Posted On March 31, 2017 by Print This Post

The Main Event: How to choose a convention right for you and your brand by Heidi Cullinan

When DAMON SUEDE visited RU last week, I was excited to see he and HEIDI CULLINAN had co-authored a book together. Today, Heidi joins us with a timely post. 

Tomorrow is April 1st, and we all know what that means—it’s romance convention season. In fact, several conventions have already passed us by. Every year it seems the season grows longer and our options for mingling with readers, agents, publishers, and other authors becomes longer. Unfortunately our time and travel budgets don’t, and we all have to make some difficult decisions. How do we as authors decide which are the right conventions for us to attend?

 

The decision can become quickly overwhelming, and it’s easy to make a knee-jerk decision based on a single factor: “I’ll go with the biggest one, because it has the most readers” or “that con is focused solely on my genre, so obviously I should go to that one.” While these points could be important elements impacting your final choice, these are largely random facts about the convention and say nothing at all about you and your needs. Before you fill out those registration forms and buy plane tickets, get a cup of tea, a pencil and paper, and ask yourself the following questions.

 

  • What’s your measure of success? What defines a successful convention for you this year? What does your career need? What are you hoping to gain by attending?
  • What do you have to offer the conventions you might be attending? What unique aspects of your author brand would you bring to each individual convention you would attend, things no other author could do? What do you do that no one else can?

 

To be able to know if a convention has what we need, we need to be able to properly unpack a convention. Conventions come in many shapes, sizes, and flavors, but they all contain the same elements:

 

  • Attendees. For romance conventions, these are generally readers, though for industry-centered conventions such as RWA National or other writing focused cons, sometimes authors are the attendees. These are the people who have come hoping to see the next element category.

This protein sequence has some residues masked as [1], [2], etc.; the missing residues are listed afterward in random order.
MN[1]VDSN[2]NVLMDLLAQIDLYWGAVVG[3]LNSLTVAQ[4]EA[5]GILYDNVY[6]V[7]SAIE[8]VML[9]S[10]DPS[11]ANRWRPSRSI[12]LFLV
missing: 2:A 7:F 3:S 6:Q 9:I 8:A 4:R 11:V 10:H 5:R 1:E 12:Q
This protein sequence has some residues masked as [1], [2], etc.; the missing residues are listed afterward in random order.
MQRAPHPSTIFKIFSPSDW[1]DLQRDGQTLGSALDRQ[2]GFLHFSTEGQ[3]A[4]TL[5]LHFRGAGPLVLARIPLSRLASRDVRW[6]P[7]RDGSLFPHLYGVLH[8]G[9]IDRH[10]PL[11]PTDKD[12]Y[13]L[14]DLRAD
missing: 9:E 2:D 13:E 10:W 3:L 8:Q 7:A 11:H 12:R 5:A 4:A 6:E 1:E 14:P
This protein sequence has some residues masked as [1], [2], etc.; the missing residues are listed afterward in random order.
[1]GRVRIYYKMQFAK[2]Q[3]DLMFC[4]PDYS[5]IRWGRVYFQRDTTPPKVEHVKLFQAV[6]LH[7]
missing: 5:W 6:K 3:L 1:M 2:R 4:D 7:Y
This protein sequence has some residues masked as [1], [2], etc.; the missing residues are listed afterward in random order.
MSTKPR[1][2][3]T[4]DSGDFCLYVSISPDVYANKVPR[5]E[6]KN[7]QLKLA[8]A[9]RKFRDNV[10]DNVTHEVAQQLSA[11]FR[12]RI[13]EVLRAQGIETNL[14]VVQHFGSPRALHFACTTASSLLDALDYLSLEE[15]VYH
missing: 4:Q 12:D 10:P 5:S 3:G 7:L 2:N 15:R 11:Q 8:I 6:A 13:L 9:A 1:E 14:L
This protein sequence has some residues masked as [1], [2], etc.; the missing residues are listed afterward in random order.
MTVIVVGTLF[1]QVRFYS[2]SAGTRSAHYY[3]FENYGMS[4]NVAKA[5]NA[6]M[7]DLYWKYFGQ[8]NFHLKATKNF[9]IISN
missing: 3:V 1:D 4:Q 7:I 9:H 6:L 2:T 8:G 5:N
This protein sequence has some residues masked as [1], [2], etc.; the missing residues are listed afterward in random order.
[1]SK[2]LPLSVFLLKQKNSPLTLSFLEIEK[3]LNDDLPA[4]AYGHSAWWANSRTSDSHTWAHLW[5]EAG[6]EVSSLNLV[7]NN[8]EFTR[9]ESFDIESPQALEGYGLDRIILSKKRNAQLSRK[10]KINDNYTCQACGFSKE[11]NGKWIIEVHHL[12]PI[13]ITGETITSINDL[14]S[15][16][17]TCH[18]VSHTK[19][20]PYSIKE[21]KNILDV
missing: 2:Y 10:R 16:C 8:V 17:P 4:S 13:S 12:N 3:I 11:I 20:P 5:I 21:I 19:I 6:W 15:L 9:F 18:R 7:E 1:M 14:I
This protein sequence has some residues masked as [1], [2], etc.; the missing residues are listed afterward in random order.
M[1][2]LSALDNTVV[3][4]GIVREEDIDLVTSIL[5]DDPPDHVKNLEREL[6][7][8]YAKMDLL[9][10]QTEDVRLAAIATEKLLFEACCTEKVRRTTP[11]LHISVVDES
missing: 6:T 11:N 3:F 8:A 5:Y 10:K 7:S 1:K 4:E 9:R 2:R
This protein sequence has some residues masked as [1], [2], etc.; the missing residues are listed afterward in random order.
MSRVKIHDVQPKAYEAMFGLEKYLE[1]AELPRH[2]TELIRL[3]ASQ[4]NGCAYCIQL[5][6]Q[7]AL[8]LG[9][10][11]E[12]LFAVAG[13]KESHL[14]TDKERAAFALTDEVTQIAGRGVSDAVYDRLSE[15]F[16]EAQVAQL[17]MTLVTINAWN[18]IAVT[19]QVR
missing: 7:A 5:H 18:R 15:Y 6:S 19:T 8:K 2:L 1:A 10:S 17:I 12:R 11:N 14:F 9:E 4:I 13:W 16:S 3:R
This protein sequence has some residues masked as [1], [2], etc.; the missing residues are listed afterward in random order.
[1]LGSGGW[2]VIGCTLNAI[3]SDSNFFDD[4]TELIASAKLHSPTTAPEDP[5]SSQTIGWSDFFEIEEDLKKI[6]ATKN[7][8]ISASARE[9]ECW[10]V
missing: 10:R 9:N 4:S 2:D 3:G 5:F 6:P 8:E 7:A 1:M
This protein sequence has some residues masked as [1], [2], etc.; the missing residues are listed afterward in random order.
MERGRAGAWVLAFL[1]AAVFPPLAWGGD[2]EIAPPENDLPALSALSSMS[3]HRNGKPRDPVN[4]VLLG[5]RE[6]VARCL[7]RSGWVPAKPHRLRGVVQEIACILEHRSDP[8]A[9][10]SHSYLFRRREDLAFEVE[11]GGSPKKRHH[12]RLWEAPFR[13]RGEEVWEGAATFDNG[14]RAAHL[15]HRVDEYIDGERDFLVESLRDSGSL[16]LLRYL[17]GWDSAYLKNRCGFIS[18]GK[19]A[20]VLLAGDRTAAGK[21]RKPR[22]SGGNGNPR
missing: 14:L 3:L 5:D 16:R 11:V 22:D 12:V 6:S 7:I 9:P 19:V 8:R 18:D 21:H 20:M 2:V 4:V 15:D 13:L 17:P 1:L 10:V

• Featured speakers/guests. At most romance conventions these are authors, and again at industry conventions these might also be authors, but they would be authors with more knowledge, experience, or fame because they are, as the name suggests, there to be featured. Sometimes these featured guests are agents and editors or other industry professionals, but at more reader-focused conventions they might be cover models or any other desired person of note to readers.
  • Featured locale/event/activities. Often the convention is yet another convention hotel, but sometimes the locale is played up as a destination, or the whole convention is centered around the idea of a getaway, such as reader-author cruises. Events of some kind will happen at the convention, be they author readings, reader parties, or instructional seminars.

 

No matter where the con you’re looking at is held, these elements will be in play. The question is, what kind of elements, and are they used effectively in a way that complements your brand and your individual goals?

 

You should list your goals for each calendar year, either on your own, with your agent or publisher, or with whomever you feel comfortable making decisions. If unforeseen events in the publishing world upend your apple cart and you need to alter your plans, your life will be easier if you’re simply deviating from a set path rather than flailing wildly in yet another hurricane.

 

Conventions should be part of that plan. Some years being in the public eye might be an advantage. Other times being lower profile will suit your needs better. Perhaps you feel networking or connecting with readers will help you boost your confidence or lay a foundation with a publisher or foreign rights agent. Perhaps you’ve been working hard and know you need to sit in the bar and reconnect with fellow authors as much as possible even though you don’t have the time in your schedule—you don’t have the time, but you need the time to recharge.

 

Figure out why you feel compelled to go to conventions—and make sure the reason isn’t “because everyone else goes and so I feel like I should.” That’s a terrible reason to go. Conventions cost money, and unless you’re independently wealthy, you’re wasting capital you could be investing in marketing that would actually sell your books. Not to mention you’re taking days, maybe weeks out of your writing schedule. Be confident about your choices. Know what it is you want.

 

Know your strengths too. Are you an excellent organizer? First in the line to volunteer? A friendly face to strangers? Open to rooming with strangers? Good at teaching classes? Do you have a specialized skill set such as audio-visual expertise, or do you know ASL or anything which might be of use to convention organizers? It’s okay if you can’t think of much right now—this might mean, however, that your first year at whatever convention you choose you lay low and learn what you’re good at so you know how to best fit in the next year.

 

Because remember, the convention isn’t simply there to serve you. Yes, you pay your entrance fee and hotel registration, but these funds will barely cover the expenses required to keep the game going, and this is to say nothing of the manpower and headache all cons create. Conventions are always at heart a labor of love. Approach all organizers, even the ones you feel aren’t doing their best, with respect and generosity of spirit. Give to the convention at least twice as much if not more what you wish it would give to you.

 

But what is this convention able to give to you? That’s a question you need to ask—and be able to answer as much as possible—before you click confirm on that registration page.

 

Here are some questions you should seek the answers to before you commit.